In countries with no relevant regulations and generally weak standards of practice, the cover design criteria may reflect or be influenced by one or more of these mine closure objectives:
- Remove human and animal health and safety risks
- Prevent, remove, or minimize environmental impacts
- Reclaim the area to reasonable social and economic land value
- Secure a release of bonds.
- Enhance corporate image.
There could easily be a full course on covers included in the EduMine repertoire, but for now this field has been separated out into a number of specialities:
In keeping with the diverse nature of this piece, here are a number of suggestions for papers relating to a wide range of cover projects in mining. In the InfoMine Library there are over 20 cover related papers but on my shortlist I would have the following.
In my opinion the most interesting, current and innovative cover project is that on Suncor's Pond 5 tailings impoundment. Here is the most current paper on the topic: An Update to the Construction of the Suncor Oil Sands Tailings Pond 5 Cover
Advances from the Wismut Project on Soft Tailings Cover Technologies - While this paper offers less detail, it give a historical context of the work being done in Pond 5 as to how a very similar problem was overcome in Wismut in eastern Germany.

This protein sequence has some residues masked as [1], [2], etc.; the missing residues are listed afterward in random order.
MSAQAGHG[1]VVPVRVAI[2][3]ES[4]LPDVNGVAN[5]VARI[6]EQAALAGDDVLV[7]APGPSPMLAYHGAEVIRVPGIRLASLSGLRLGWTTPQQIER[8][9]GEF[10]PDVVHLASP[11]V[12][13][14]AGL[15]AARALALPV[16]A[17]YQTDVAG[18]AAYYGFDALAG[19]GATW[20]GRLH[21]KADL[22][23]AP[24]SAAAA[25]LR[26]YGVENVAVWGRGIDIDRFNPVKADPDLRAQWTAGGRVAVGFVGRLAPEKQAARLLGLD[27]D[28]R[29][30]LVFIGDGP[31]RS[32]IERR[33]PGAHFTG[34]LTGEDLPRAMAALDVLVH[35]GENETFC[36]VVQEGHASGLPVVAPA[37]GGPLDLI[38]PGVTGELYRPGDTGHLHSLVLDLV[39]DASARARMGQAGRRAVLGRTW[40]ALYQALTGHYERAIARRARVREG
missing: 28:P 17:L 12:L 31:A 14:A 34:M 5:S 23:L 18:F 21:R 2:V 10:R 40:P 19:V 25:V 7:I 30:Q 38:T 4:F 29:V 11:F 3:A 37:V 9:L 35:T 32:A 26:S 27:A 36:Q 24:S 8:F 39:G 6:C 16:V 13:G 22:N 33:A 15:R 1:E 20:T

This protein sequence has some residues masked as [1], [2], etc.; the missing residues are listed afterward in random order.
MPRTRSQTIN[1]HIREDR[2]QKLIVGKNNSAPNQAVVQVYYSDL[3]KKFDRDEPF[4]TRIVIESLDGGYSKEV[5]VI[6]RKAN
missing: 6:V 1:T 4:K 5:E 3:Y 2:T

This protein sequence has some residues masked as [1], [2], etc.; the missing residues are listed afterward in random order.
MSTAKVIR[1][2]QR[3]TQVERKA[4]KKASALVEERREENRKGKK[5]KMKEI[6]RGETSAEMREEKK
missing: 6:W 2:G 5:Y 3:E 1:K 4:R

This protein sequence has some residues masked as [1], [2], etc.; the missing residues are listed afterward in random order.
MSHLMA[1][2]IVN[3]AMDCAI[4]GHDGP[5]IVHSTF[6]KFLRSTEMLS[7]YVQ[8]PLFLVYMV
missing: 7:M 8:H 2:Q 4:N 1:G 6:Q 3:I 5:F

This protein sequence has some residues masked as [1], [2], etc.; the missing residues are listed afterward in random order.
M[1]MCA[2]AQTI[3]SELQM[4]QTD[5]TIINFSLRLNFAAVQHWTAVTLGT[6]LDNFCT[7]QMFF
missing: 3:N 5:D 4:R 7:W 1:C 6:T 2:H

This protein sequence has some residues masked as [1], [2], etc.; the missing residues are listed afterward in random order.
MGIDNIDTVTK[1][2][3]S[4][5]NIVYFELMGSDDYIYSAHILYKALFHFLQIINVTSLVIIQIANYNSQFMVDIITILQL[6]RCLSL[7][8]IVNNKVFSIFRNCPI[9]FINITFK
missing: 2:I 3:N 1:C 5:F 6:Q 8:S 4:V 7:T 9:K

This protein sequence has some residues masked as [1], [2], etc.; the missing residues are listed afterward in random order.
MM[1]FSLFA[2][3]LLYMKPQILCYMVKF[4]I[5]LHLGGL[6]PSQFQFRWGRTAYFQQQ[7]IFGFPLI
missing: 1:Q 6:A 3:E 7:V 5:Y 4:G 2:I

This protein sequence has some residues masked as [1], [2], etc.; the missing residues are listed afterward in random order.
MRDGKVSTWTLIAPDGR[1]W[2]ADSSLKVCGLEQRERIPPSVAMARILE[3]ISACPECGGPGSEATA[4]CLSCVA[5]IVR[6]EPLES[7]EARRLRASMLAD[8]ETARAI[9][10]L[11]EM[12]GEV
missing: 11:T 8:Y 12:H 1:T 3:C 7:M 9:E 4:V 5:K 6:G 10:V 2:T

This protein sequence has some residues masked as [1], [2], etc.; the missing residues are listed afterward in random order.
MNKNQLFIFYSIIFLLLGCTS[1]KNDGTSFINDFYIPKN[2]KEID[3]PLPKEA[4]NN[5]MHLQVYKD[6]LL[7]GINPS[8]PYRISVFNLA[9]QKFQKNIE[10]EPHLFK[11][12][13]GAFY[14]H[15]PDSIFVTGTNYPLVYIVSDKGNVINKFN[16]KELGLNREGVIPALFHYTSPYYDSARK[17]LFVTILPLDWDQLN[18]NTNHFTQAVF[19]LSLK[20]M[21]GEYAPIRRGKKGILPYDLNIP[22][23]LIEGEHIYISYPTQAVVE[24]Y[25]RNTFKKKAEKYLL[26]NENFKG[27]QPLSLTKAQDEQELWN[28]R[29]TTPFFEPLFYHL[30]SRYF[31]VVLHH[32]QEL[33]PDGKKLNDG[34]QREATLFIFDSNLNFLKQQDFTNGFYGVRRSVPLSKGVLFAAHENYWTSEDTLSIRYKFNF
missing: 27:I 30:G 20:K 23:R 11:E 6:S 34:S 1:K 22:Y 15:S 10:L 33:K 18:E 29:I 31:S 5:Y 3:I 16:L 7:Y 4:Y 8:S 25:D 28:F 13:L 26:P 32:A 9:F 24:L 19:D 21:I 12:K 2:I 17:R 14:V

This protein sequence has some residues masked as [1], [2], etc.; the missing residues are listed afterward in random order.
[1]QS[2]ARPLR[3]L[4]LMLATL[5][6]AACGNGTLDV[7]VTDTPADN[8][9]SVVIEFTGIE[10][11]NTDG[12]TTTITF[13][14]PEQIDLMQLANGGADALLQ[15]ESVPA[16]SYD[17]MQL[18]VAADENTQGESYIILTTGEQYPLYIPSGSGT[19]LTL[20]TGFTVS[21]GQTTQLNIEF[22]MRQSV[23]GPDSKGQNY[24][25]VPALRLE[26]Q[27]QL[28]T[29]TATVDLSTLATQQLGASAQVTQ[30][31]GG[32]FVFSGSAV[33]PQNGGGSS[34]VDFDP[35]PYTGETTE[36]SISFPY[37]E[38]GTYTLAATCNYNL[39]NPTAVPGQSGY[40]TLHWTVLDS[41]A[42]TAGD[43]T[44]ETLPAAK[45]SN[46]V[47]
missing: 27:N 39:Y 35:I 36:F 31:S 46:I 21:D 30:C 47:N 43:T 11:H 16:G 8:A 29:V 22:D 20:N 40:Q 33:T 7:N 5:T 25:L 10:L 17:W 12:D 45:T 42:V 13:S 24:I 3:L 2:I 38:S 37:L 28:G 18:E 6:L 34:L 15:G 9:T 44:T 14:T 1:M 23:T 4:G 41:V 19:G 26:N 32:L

But there are also more illustrative presentations on the cover, such as in the presentation Suncor Pond 5 Coke Cap
Another aspect of building your cover to the environment is given in this paper which brings seismic deformation to our attention: "Newmark Seismic Deformation Analysis for Geosynthetic Covers"
One publication that examines covers extensively is "Principles and Practice of Waste Encapsulation
". It takes us from the philosophy of cover design i.e. what do we want to achieve? Though design, assessment and the final twin stages of monitoring and maintenance. This is one book that I have found to be comprehensive, technical and helpful.
William H. Albright, Craig H. Benson, and W. Joseph Waugh wrote about the topic of water balance within cover systems for waste containment in their publication "Water Balance Covers for Waste Containment". The authors "give detailed analysis of the fundamentals of soil physics and design issues introduce application ecological concepts and revegetation practices, and then move on to construction, modelling, and maintenance".
Maritz Rykaart is an eminent professional in this field and has given us permission to share some of his presentations and papers.